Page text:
Even as Tampa tries to move forward from the Great Recession, a glance at the past can remind us all that while real progress is never easy, it can happen.
Chances are, most people living here today would have no recollection of a city-changing event that happened more than 53 years ago. That's when Clarence Fort joined the late Rev. Leon Lowry and other young African-Americans in the simple act of trying to get something to eat at the old F.W. Woolworth lunch counter in downtown Tampa.
Segregation was the accepted rule throughout the South in 1960, and the manager closed the restaurant that day rather than break the all-white tradition.
It didn't matter. A chain of events had begun that led to desegregation in Tampa.
Mayor Bob Buckhorn reminded everyone of that Tuesday during his state of the city address at the historic downtown Kress Building – next door to the building that used to be the Woolworth store.
He introduced Fort to a standing ovation from the large crowd attending the speech and praised him as a pioneer in Tampa's civil rights movement.
“I thought it was the perfect chance to talk about him,” Buckhorn said. “My generation's responsibility is to build on their legacy. (Fort) is very quiet, and he was probably embarrassed when I mentioned him because he isn't asking for recognition. But he is committed and he truly believes he had to stand up for what he thought was right.”
Fort said Tampa was generally more progressive than most southern cities, but it was still a major risk for a young African-American male to challenge the white establishment.
“Some of my own friends called me and told me I was absolutely out of my mind, to try something like that,” he said.
“But I was a young barber at the time, so they couldn't fire me because I was self-employed. We actually had parents that took their kids off the (barber) stools so they wouldn't lose their jobs. It was a terrible situation, but it paid off.”
The date was Feb. 29, 1960 – a Monday, about six weeks before Easter. Racial tensions were bubbling in the South, with protests that occasionally ended in violence. Woolworth, a major retailer in those days, had been a target in many southern cities because of its high profile.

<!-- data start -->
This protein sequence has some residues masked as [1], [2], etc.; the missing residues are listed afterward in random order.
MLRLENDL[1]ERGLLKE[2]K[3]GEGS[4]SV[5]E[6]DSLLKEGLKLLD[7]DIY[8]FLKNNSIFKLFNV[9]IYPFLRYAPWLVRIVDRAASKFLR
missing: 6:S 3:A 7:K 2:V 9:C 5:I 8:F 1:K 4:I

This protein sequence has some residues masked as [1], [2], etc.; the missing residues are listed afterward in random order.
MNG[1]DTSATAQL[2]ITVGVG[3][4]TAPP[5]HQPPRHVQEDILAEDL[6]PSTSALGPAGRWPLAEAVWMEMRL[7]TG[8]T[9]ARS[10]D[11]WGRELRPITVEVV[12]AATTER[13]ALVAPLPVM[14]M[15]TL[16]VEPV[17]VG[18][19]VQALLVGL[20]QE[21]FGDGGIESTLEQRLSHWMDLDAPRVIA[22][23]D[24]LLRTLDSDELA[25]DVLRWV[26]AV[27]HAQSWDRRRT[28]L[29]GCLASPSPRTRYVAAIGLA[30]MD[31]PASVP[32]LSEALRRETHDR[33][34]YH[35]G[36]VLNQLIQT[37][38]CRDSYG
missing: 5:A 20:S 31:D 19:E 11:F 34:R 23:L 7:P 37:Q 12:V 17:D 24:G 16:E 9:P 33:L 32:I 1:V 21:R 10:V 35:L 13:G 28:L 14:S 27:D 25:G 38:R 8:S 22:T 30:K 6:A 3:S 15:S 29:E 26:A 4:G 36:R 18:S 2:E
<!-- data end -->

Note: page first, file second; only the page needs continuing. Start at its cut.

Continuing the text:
“Woolworth's was the place everyone shopped. There were no malls, there were no big stores, there was no Walmart,” Fort said.
Fort and his friends had been working on their plan for about three weeks, but kept it mostly secret. There was a lot of fear in the community.
“I went out to high schools and recruited the student council leaders of both of the African-American high schools. I had to sneak on campus because even the principal didn't know I was there. He would have lost his job,” Fort said.
The challenge by Fort and his friends led then-Mayor Julian Lane to appoint a bipartisan commission to study the problem. It led to historic change for this city, and did so generally without violence.
We are far from completely evolved, of course. The city has had problems with racism over the years. Crime and high unemployment remain big issues among African-Americans here.
Even that is a matter of perspective, though. Fort is 75 now, retired after a career with the Hillsborough County Sheriff's Office. When he speaks, it is with an authority that crosses generations.
“When I talked to my own kids a few years back, they couldn't believe we couldn't drink at water fountains that said 'white,'” Fort said. “A lot of young people I talk to or mentor in the area say, 'You guys were really crazy to let them pull that stuff.' But it was a sign of the times. Segregation was the norm and we just didn't know any better.”
Even with that knowledge we should never forget events of the past. These things shape a city and define who we are. And as people were reminded during the mayor's speech, what happened years ago at a now-abandoned lunch counter helped make this a better place today.